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By Durb Morrison

Tattooing has always been resilient throughout history, having survived and flourished since the early days of the art form. Tattooing survived the challenging years of HIV and Hepatitis B and C. Now it’s facing another big enemy—COVID-19. Tattoo artists and collectors have just experienced one of the first times in history that tattooing and tattoo studios worldwide have been essentially shut down and not allowed to operate due to a worldwide pandemic. This has taken tattooing and tattoo studios in new directions, bringing more safety and awareness to an already safe and sterile industry. We, as tattoo artists, have always been able to control cross-contamination and the transmission of bloodborne pathogens with the education that tattoo artists have learned over the years by taking bloodborne pathogens, first aid and CPR classes. These practices have always protected both the artist and their clients against transmission while tattooing, but now tattoo artists and the clients have a new concern.

Durb Morrison and the RedTree Tattoo Gallery Crew. 

Durb Morrison and the RedTree Tattoo Gallery Crew. 

With the pandemic continuing to spread and some states going back into shutdown mode, tattoo artists are uncertain if they will be able to remain open. The pandemic has permanently closed some studios, changed the careers of some artists and really limited the number of people inside of a tattoo studio. We are all doing our best to maintain the highest in safety and health during this pandemic and many have made upgrades and changes to their procedures at their studios with the client and the artist's health in mind. Because Covid19 is a highly contagious airborne virus that we are still learning about, it creates a whole different concern that must be addressed during the tattoo process. People with the virus can expel the virus when they exhale, talk or cough. Those viral pieces, called microdroplets that can potentially travel a distance, some traveling across an entire room and others can inhale those microscopic viral particles, then contract COVID-19 and get sick.

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During this concerning time, all of us—artists, studios, collectors and enthusiasts—must be diligent about keeping our masks on every moment we are in the studio. Wearing a mask is vital in order for the studio to remain open and continue to operate in the safest manner for everybody. Fortunately, tattoo studios are not the type of place that draws large crowds. Usually, there’s only the artist, the client and possibly a friend or family member along for support.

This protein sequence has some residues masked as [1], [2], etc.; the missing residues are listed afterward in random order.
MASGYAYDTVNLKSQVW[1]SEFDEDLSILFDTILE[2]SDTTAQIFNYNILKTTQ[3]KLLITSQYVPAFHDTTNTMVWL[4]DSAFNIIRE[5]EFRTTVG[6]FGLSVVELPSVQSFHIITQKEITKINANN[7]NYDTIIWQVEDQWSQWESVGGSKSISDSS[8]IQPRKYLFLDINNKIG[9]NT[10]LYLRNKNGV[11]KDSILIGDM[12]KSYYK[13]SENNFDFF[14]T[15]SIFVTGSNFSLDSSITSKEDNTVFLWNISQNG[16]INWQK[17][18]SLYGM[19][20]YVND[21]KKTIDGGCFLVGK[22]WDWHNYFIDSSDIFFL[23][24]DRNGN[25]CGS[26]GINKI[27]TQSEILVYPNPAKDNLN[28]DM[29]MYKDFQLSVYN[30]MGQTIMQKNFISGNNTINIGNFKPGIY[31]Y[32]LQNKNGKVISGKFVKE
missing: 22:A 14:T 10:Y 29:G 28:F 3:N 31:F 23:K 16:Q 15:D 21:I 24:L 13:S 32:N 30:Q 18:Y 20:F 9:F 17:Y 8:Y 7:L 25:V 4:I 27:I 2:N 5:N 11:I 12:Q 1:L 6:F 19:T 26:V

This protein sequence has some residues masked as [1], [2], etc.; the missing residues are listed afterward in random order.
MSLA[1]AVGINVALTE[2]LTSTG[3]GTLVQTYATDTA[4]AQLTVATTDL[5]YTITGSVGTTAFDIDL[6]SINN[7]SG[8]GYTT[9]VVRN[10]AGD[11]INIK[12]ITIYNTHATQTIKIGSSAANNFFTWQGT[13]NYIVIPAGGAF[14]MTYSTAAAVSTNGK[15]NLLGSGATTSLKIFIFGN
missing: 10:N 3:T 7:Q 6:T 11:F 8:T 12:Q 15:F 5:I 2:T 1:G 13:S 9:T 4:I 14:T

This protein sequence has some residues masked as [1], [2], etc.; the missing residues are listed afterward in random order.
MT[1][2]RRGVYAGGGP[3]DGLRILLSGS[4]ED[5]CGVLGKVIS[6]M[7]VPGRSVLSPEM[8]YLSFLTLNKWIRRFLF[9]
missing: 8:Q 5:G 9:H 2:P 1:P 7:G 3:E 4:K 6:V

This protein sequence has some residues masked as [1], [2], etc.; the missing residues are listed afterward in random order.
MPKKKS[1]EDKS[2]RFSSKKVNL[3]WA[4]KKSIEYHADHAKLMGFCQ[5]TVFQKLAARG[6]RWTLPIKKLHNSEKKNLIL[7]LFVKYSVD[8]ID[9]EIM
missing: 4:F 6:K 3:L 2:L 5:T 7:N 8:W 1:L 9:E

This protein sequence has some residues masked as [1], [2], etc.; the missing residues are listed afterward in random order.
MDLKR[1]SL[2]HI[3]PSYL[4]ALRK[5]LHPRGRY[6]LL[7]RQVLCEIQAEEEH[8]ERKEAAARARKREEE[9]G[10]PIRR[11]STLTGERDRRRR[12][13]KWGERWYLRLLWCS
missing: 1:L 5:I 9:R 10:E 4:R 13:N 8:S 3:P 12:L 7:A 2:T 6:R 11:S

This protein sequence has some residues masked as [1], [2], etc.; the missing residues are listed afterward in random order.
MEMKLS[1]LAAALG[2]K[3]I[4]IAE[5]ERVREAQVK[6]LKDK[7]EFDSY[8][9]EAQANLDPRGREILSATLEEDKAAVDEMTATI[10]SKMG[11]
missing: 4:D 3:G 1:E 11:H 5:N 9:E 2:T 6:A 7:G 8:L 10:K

Hopefully, tattooing can continue on this path by regulating itself with COVID-19 protocols and procedures as well as educating tattoo artists and clients with how to adhere to these procedures until we all get through this. Many studios have taken the time to prepare themselves with new procedures that will be practiced from the time the client walks into the doors, including sanitization upon entry to the studio and also within all tattoo areas, restrooms and much more.

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Clients are now required to fill out online release forms before appointments, wear masks at all times, including prior to entering the studio, provide their own masks, sanitize and wipe down their hands upon entry, take a quick temperature upon entry and to sanitize any items brought into the studio including phones, glasses, credit cards or medically necessary items. Clients will also need to arrive at the shop by themselves. Also, clients are asked to make their artists and shop owners aware if they have a compromised immune system prior to any consultations or appointments and if space is not available in a waiting room, clients must wait outside of the studio or in their car until their appointment or consultation time. Many of the new COVID-19 studio guidelines require artists to communicate with clients about their health before appointments, wear masks for every consultation or appointment, wear sleeve covers for every procedure or appointment and to wash and also sanitize hands upon entry. Artists have separate hand sanitization areas in each tattoo booth, and wipe and disinfect their tattoo booths after each client procedure and also clean and sanitize workstations all while maintaining their room capacity to meet social distancing guidelines. Artists will do daily health assessments for themselves and clients and should be given a 14-day quarantine if they are exposed to COVID-19 at any time.

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Tattooing is safer than ever with education and cross-contamination prevention at an all-time high. The tattoo studio has always been a place of sterility, creativity, new artistic experiences and new friends. Tattooing is as ancient as language and has paved its own path through history, maintaining its relevance to mankind and has become a truly appreciated artform. This pandemic hit the tattoo industry in its renaissance era and now the pandemic is inspiring artists to create new artwork, new tattoos, new imagery and an all-new awareness into the future of tattooing and the new practices that artists and clients need to adhere to until we are all through this COVID-19 pandemic. Collectively, we are all in this together, artist and client! The more we practice these new COVID-19 protocols and procedures in the studio, the quicker we can all open our tattoo studios to the public, attend tattoo conventions in person, do guest spots at other studios, have in-person seminars and workshops and everything else we’ve had the pleasure to be a part of for all these years. 

Durb Morrison is the owner of RedTree Tattoo Gallery as well as the man behind the Hell City Conventions. He'll be sharing his insight about once a month on with his Tattoo Talk with Durb.